><italic>Mycobacterium tuberculosis</italic> (<italic>Mtb</italic>), the etiological agent of pulmonary tuberculosis, is the leading cause of death due to an infectious disease worldwide. Due to a lack of new drug development, poor fidelity to currently available therapeutics, and repeated exposure to therapeutics, <italic>Mtb</italic> has become multidrug resistant, extensively drug resistant, and even totally drug resistant in some patients. With nearly 9 million deaths and 1.4 million new cases reported by the World Health Organization (WHO) in 2011, new therapeutics that act by novel mechanisms of action are desperately needed to fight this global health threat. Herein we describe our efforts to develop new antitubercular agents by attacking the bacteria's need for iron. This approach involves the inhibition of the biosynthetic pathway to produce siderophores, small molecule iron chelators responsible for acquiring iron in limiting conditions, such as a human host. A prototypical inhibitor of the initiating enzyme in this pathway, MbtA, had previously been developed by our lab, and was used to develop a small set of analogues for in vivo evaluation. We employed Sprague-Dawley rats to evaluate the oral bioavailability of our compounds, revealing that the p<italic>K</italic><sub>a</sub> of the linker nitrogen of the scaffold had a large effect on compound permeability.In addition, we studied the mechanism of action of our parent inhibitor, Sal-AMS, through the development of a photoaffinity probe to label and pull down proteins for target identification. A probe containing a benzophenone moiety for photo-crosslinking and a small alkyne handle for attachment of an imaging or enrichment tag was successfully synthesized. This probe was successful in identifying the intended enzyme of interest (MbtA) as a binding partner, but did not yield any additional hits, suggesting Sal-AMS is a highly specific inhibitor. We also studied a natural product, transvalencin Z, that had been reported as selective against mycobacteria. This compound was very similar in structure to the mycobactins from Mtb, suggesting that it might interfere with iron acquisition or homeostasis. We successfully synthesized the 4 possible diastereomers of the reported structure in an attempt to define the absolute stereochemistry of the natural product, but were unable to match spectroscopic data to the literature report. We attempted to confirm the true stereochemistry through activity testing, but again found our negative results to be in stark contrast to those reported by the discovery group. Finally, we aided a collaborator in the development and synthesis of a probe against DhbE in <italic>Bacillus subtilis</italic>. Dr. Jun Yin of the University of Chicago was studying the substrate specificity of adenylation domains, and chose an enzyme highly homologous to our target MbtA. We designed a probe that incorporated a similar inhibitor, DHB-AMS, and a long flexible linker with a biotin attached for Dr. Yin's unique yeast cell display assay. Dr. Yin was able to utilize these probes to successfully identify mutant adenylation enzymes with altered specificity towards nonnative substrates. This technique is an exciting new way to potentially access analogues of natural products through manipulation of the biosynthetic machinery, instead of through the organic chemist. These studies have continued to advance our understanding of a new mechanism of action against <italic>Mtb</italic>, and have brought us one step closer to a preclinical candidate.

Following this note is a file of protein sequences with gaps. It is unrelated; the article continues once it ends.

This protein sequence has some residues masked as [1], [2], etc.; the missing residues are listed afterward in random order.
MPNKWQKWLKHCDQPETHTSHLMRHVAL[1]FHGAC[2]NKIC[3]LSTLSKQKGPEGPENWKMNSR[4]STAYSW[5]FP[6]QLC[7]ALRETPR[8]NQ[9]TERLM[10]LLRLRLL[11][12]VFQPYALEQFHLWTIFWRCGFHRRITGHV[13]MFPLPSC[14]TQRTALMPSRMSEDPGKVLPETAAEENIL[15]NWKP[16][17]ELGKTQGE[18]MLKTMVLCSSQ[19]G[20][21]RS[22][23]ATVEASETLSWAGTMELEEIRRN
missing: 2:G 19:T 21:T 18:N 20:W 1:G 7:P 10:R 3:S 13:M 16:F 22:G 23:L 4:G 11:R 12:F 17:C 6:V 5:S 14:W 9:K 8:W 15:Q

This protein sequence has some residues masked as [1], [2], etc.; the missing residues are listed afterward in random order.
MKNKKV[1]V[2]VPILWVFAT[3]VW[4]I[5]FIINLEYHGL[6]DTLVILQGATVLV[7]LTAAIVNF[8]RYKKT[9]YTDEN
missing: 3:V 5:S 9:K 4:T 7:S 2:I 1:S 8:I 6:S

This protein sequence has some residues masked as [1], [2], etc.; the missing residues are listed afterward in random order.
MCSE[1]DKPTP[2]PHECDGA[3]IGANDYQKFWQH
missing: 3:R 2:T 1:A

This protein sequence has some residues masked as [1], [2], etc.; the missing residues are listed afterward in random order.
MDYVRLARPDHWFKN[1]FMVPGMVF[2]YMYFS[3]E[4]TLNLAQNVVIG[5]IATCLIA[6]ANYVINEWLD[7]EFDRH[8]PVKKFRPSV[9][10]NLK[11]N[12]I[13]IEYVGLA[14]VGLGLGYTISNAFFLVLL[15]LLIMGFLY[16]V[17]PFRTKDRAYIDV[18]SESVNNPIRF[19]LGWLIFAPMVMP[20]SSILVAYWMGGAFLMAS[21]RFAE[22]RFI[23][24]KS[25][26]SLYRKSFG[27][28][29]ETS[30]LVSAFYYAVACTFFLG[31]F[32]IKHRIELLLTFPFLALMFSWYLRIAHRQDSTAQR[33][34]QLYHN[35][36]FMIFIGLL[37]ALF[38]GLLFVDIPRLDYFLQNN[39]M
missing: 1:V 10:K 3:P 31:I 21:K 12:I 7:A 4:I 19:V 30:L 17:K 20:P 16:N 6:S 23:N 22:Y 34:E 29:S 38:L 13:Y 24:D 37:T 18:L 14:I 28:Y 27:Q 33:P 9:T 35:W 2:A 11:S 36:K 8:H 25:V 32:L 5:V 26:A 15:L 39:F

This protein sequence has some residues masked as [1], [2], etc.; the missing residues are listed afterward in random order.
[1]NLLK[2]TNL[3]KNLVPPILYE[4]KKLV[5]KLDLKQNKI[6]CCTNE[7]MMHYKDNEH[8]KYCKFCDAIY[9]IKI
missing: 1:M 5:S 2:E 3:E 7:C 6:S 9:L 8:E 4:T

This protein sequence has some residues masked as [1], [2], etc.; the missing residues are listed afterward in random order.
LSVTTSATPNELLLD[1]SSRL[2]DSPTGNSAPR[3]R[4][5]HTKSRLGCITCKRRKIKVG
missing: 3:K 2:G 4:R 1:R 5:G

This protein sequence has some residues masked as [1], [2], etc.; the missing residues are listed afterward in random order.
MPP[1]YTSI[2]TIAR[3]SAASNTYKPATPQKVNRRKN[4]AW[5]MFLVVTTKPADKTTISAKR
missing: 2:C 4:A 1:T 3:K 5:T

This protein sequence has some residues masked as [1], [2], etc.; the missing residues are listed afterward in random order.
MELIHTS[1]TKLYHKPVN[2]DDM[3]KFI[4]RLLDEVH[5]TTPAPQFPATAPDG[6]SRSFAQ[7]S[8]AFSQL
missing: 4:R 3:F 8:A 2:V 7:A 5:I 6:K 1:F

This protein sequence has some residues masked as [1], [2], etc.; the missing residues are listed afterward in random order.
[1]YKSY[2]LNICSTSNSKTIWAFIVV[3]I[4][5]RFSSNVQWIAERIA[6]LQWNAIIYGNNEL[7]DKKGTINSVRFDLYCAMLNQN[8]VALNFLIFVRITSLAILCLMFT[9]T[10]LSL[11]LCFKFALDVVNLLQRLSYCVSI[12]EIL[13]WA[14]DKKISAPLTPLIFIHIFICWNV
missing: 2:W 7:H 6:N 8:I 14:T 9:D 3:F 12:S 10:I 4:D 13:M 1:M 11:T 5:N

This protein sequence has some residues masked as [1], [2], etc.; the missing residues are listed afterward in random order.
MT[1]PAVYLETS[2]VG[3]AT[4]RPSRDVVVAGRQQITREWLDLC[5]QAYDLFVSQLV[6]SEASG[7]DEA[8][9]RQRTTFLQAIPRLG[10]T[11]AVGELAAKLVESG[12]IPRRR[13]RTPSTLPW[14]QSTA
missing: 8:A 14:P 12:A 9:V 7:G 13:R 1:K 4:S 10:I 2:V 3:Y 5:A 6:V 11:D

University of Minnesota Ph.D. dissertation. Major: Medicinal Chemistry. Advisor: Courtney C. Aldrich. 1 computer file (PDF); xix, 247 pages.
Nelson, Kathryn Marie.
Synthesis and Evaluation of Transvalencin Analogues and Adenylation Inhibitors as Antitubercular Agents and Chemical Probes.
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